Letting our emotions out is the key to letting down our guard. 9

from book Maybe You Should Talk to Someone: A Therapist, HER Therapist, and Our Lives Revealed

When Charlotte began her therapy with the author, she seemed almost emotionless. She spoke about everything in the same monotone voice, whether it was something positive, like a boss praising her work, or something horrible, like a sexual assault she experienced in college. But it wasn’t as if she couldn’t feel any emotions; she simply didn’t know what she felt or how to express it – a phenomenon called alexithymia.
Charlotte’s condition might have been on the extreme end of the spectrum, but many people experience some form of emotional disconnection. That’s especially true when it comes to their deepest negative emotions, like the fear of death or isolation. Most of us don’t want to feel those emotions, so we try to repress them. Some people resort to defense mechanisms. Other people engage in self-medication, as Charlotte did with alcohol.
But our deepest emotions don’t just disappear when we try to ignore, suppress or blot them out. They continue festering inside of us, and they often manifest themselves through unconscious behaviors and physical symptoms, such as a twitchy foot or a lack of appetite. A patient’s big breakthrough moment usually comes when they find a way of openly expressing buried emotions. That could mean admitting that your emotional detachment “feels like shit,” as the 25-year-old Charlotte did during the session that ended up changing the direction of her life. Or it could mean writing a heartfelt letter to someone, as the elderly woman Rita did to her estranged children. It could mean shouting a swear word over and over again, as the author’s patient Julie did when lamenting the terribleness of her cancer. Or it could simply mean letting loose a flood of tears, as the author and John the TV scriptwriter did when they each finally acknowledged the grief they were feeling.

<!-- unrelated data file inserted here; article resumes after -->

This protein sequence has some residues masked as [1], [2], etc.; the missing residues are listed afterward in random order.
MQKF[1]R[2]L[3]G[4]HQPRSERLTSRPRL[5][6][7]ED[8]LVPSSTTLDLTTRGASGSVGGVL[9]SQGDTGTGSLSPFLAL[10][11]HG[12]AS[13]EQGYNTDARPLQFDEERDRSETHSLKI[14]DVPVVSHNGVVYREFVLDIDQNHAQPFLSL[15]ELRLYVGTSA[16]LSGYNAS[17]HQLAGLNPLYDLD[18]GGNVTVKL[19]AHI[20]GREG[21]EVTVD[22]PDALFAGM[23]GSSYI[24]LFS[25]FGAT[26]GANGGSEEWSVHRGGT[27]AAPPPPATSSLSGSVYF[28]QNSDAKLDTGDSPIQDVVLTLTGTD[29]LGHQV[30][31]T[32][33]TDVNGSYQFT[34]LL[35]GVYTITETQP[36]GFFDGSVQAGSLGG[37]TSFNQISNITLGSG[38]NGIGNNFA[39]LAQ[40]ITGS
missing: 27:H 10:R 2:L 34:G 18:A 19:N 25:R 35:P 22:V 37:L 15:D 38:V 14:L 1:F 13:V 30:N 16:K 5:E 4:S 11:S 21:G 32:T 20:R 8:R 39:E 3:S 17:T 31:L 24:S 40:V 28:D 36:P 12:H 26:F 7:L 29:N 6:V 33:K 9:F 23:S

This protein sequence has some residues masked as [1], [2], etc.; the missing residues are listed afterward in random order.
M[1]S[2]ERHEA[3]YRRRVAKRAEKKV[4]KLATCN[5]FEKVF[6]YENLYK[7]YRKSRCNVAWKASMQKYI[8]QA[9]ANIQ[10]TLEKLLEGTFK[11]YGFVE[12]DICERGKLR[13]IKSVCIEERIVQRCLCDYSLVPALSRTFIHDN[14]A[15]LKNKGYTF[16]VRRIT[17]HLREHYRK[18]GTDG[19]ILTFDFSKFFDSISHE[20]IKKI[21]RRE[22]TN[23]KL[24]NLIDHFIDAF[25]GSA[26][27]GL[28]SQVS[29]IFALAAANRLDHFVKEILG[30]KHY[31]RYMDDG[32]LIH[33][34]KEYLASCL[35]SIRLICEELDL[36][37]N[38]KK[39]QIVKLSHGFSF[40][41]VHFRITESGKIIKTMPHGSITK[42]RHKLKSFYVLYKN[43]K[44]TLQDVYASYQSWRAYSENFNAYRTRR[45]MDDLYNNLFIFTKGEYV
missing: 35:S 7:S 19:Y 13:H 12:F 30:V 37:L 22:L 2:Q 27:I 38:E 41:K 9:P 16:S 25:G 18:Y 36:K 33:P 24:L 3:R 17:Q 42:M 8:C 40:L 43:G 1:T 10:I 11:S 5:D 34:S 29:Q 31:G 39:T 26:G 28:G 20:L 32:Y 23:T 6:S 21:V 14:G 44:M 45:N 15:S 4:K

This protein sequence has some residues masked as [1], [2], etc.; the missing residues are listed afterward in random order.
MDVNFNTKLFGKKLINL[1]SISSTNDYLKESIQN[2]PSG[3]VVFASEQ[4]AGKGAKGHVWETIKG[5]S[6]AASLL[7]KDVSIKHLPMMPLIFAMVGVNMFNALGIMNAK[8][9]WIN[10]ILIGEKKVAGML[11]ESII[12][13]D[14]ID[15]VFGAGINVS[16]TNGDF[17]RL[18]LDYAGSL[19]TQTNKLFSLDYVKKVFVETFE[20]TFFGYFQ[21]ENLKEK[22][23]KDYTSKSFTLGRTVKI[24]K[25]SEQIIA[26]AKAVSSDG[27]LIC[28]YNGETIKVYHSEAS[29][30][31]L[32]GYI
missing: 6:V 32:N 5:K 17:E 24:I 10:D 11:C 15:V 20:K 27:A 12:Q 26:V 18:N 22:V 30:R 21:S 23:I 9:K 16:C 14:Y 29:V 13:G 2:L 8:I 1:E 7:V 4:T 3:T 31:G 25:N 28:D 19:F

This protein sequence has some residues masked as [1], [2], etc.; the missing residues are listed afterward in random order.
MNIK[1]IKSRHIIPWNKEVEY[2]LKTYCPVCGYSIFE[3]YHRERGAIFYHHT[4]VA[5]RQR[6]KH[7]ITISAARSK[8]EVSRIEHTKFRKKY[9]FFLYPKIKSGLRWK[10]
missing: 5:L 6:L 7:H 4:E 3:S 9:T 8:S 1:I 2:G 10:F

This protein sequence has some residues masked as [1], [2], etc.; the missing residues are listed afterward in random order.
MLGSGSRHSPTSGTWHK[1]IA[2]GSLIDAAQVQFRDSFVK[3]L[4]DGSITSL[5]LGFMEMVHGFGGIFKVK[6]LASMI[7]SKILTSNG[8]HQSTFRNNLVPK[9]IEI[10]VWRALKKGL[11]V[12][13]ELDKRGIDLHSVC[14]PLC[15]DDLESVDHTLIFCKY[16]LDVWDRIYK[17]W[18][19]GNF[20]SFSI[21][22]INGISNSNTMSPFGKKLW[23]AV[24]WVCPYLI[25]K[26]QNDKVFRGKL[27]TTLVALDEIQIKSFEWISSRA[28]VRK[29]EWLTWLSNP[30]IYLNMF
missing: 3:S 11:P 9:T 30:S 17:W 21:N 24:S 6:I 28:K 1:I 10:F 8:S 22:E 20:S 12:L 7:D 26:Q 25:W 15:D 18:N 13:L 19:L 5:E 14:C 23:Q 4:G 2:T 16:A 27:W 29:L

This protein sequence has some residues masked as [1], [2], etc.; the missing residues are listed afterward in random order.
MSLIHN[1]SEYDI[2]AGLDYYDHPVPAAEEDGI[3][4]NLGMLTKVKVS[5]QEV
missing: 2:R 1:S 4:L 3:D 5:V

Such tears might feel like a form of “breaking down,” but in fact, they’re a form of “breaking open.” In crying them, a person is letting down their guard and letting out their true emotions, allowing themselves to fully feel and directly confront these repressed aspects of themselves in the process. And there’s a simple word for what that represents: freedom. No, a person doesn’t instantly solve their problems at this point – but now that they’re openly acknowledging them, they can finally start to work on them.
In a way, the end of this story is just the beginning of a new one.